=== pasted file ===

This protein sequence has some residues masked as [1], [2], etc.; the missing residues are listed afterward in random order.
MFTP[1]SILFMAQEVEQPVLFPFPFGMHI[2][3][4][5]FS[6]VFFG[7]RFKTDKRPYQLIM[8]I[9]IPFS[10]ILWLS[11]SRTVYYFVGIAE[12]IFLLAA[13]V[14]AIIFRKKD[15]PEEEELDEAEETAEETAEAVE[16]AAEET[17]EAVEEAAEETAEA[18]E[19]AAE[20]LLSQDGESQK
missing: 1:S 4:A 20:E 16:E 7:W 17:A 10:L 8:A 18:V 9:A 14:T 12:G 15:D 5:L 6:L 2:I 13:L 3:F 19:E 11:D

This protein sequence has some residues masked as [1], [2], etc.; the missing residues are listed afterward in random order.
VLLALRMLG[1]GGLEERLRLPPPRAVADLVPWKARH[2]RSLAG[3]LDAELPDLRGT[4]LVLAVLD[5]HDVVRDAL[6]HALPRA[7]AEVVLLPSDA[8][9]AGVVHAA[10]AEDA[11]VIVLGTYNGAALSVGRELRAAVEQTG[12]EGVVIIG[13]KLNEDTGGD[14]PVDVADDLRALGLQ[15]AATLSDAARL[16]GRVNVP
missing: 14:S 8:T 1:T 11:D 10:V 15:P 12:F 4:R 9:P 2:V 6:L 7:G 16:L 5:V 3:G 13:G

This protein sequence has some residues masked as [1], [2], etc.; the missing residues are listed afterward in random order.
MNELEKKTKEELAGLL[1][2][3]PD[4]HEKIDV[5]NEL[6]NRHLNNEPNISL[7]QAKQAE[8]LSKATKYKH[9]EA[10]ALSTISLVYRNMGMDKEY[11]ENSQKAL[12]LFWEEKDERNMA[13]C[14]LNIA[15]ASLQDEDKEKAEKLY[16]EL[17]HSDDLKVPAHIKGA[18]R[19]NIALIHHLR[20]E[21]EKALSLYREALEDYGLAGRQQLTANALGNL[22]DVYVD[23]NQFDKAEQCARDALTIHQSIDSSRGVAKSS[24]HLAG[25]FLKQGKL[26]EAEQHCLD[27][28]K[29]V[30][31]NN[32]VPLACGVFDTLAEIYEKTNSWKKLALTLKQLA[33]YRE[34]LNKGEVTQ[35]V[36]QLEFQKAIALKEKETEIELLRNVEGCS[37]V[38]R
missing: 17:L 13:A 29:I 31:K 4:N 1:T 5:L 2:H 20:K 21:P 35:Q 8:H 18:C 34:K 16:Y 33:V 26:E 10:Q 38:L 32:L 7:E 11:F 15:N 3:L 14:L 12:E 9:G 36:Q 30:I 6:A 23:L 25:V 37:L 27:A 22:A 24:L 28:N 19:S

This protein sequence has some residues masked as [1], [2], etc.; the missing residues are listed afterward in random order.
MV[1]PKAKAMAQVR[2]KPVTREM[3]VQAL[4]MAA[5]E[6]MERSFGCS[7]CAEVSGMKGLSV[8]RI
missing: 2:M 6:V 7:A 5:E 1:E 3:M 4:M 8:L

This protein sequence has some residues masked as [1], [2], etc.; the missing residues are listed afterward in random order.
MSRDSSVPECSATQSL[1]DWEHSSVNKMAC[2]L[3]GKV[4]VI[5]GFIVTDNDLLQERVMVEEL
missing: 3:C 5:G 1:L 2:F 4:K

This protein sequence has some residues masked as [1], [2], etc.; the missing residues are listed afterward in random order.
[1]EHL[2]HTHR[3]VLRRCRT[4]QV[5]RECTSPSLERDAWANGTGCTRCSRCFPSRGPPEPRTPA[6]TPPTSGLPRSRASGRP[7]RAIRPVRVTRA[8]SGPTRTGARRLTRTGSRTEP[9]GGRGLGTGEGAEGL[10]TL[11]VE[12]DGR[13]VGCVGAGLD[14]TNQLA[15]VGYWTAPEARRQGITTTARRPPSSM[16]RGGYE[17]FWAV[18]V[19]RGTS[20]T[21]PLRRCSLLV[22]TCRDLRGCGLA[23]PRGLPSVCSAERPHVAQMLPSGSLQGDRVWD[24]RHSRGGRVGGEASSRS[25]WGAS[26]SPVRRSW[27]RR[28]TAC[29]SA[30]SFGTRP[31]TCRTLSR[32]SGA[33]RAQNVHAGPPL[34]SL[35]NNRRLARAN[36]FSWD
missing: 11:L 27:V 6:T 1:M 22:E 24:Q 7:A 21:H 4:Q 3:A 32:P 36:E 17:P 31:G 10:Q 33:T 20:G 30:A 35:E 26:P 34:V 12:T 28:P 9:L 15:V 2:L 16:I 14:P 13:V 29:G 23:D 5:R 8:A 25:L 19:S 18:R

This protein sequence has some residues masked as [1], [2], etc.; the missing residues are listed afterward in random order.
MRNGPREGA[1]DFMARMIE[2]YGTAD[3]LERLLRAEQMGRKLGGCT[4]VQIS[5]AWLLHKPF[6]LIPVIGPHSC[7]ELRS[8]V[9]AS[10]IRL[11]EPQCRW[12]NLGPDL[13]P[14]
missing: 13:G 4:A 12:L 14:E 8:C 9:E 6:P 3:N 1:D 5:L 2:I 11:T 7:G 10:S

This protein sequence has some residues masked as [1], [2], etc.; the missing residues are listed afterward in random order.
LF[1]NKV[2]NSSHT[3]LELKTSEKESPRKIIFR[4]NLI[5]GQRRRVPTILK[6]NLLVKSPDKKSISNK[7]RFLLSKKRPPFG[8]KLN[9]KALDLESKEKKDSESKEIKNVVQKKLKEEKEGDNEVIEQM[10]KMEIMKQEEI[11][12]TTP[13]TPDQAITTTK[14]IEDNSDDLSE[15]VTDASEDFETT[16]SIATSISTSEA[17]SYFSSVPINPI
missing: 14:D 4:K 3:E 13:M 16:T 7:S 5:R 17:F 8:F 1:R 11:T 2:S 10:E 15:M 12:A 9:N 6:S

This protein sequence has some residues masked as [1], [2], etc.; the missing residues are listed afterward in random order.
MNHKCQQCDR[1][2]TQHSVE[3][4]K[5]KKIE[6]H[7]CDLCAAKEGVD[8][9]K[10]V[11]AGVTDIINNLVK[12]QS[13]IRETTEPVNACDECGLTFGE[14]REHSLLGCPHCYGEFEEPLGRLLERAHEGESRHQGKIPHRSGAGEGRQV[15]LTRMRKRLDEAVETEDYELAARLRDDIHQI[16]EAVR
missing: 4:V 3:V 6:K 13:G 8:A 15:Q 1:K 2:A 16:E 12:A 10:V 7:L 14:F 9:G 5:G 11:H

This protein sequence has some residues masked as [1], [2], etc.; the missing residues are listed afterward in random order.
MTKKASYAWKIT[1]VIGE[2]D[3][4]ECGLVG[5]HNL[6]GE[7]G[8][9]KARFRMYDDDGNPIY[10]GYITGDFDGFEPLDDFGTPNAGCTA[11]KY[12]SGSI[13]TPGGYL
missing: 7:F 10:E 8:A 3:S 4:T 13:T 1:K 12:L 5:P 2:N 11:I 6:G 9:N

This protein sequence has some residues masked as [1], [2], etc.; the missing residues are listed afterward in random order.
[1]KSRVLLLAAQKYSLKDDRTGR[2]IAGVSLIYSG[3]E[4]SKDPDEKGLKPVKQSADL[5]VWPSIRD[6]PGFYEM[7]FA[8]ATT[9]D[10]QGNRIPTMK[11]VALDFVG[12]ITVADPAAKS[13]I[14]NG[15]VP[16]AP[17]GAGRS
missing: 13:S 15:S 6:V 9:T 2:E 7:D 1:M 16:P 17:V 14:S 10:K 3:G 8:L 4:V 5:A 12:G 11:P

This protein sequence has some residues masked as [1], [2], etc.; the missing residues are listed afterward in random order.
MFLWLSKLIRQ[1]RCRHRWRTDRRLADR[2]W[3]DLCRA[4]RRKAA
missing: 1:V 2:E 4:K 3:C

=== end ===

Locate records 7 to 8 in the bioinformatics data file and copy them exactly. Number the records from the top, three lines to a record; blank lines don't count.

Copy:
This protein sequence has some residues masked as [1], [2], etc.; the missing residues are listed afterward in random order.
MRNGPREGA[1]DFMARMIE[2]YGTAD[3]LERLLRAEQMGRKLGGCT[4]VQIS[5]AWLLHKPF[6]LIPVIGPHSC[7]ELRS[8]V[9]AS[10]IRL[11]EPQCRW[12]NLGPDL[13]P[14]
missing: 13:G 4:A 12:L 14:E 8:C 9:E 6:P 3:N 1:D 5:L 2:I 11:T 7:G 10:S

This protein sequence has some residues masked as [1], [2], etc.; the missing residues are listed afterward in random order.
LF[1]NKV[2]NSSHT[3]LELKTSEKESPRKIIFR[4]NLI[5]GQRRRVPTILK[6]NLLVKSPDKKSISNK[7]RFLLSKKRPPFG[8]KLN[9]KALDLESKEKKDSESKEIKNVVQKKLKEEKEGDNEVIEQM[10]KMEIMKQEEI[11][12]TTP[13]TPDQAITTTK[14]IEDNSDDLSE[15]VTDASEDFETT[16]SIATSISTSEA[17]SYFSSVPINPI
missing: 14:D 4:K 3:E 13:M 16:T 7:S 5:R 17:F 8:F 1:R 11:T 2:S 10:E 15:M 12:A 9:N 6:S